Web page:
Biofabrication is a process by which scientists can regrow most types of human tissue using 3D printers. The Queensland University of Technology’s (QUT) biofabrication research is well-advanced in printing 3D custom-made scaffolds using bio-ink infused with the patient’s stem cells to enable the body to grow a new breast after mastectomy. They have recently joined hands with 3 other leaders in the field to provide a detailed and comprehensive Master’s Degree in Bioprinting or BioFabrication.

The four universities offering the two-year, two-degree master’s program are: QUT in Queensland, the University of Wollongong in NSW, the University Medical Center Utrecht in the Netherlands and the University of Würzburg in Germany.

The two year program provides students one Master’s degree in Regenerative medication & Technology from all the universities. The University of Wollongong has created headlines for the utilization of alga and 3D printing to repair broken tissue. Each of the universities, along with their European counterparts, can fulfill the anticipated demand for bioprinting researchers, further as drawing students to the individual countries for the exciting and growing field of 3D written tissues and implants.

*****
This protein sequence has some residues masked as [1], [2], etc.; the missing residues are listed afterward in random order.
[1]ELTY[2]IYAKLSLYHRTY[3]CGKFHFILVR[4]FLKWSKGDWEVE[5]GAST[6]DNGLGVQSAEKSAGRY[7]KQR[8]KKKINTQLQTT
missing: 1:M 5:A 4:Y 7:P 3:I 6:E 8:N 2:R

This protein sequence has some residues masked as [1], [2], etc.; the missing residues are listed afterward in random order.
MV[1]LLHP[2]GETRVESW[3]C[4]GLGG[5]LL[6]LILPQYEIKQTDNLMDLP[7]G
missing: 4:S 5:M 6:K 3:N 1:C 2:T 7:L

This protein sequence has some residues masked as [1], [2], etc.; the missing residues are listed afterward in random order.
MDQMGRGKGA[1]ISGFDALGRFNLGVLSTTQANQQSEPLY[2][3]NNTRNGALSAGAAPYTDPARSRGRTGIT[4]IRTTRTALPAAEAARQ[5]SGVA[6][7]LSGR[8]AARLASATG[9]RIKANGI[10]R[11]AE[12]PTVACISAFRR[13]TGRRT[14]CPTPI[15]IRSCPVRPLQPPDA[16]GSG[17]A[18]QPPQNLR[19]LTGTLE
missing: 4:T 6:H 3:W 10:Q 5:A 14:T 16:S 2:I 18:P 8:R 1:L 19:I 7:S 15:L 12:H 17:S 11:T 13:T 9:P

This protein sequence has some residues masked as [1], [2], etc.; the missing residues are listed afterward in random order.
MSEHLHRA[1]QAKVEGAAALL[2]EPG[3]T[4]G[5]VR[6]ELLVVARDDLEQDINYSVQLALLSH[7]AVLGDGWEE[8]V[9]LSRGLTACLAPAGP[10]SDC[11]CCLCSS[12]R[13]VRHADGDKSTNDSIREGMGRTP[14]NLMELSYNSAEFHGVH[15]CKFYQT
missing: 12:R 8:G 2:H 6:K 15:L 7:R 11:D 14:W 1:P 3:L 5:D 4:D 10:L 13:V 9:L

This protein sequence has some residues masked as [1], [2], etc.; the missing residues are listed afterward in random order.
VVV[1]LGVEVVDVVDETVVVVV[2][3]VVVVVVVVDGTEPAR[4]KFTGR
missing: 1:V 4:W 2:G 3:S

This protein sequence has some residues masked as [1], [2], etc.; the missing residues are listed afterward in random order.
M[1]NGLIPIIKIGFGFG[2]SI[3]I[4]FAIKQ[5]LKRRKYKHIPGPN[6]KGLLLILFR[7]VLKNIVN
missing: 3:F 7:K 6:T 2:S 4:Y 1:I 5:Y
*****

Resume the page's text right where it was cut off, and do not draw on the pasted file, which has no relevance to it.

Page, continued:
Professor Dietmar W. Hutmacher, leader of QUT’s biofabrication analysis, explains the new program can profit Australia and also the students themselves, “This degree could be a very important step in guaranteeing Australia could be a high-value, sophisticated manufacturer within the future. Graduates are going to be at the forefront of a trade which will perpetually be in high demand given the ageing of populations round the world and that cannot be simply replicated by the other country. Each of the four universities has established documentation in key areas of biofabrication, as well as chemical compound chemistry, cell biology and clinical implant

Australian students can study for 9 to 12 months at one in every of the European faculties, whereas European students can do vice versa at the Australian universities. Hutmacher adds, “Graduates of the new Master’s degree can gain a global career and have the power to steer this exciting medical revolution that grows to be notably necessary for our ageing populations.”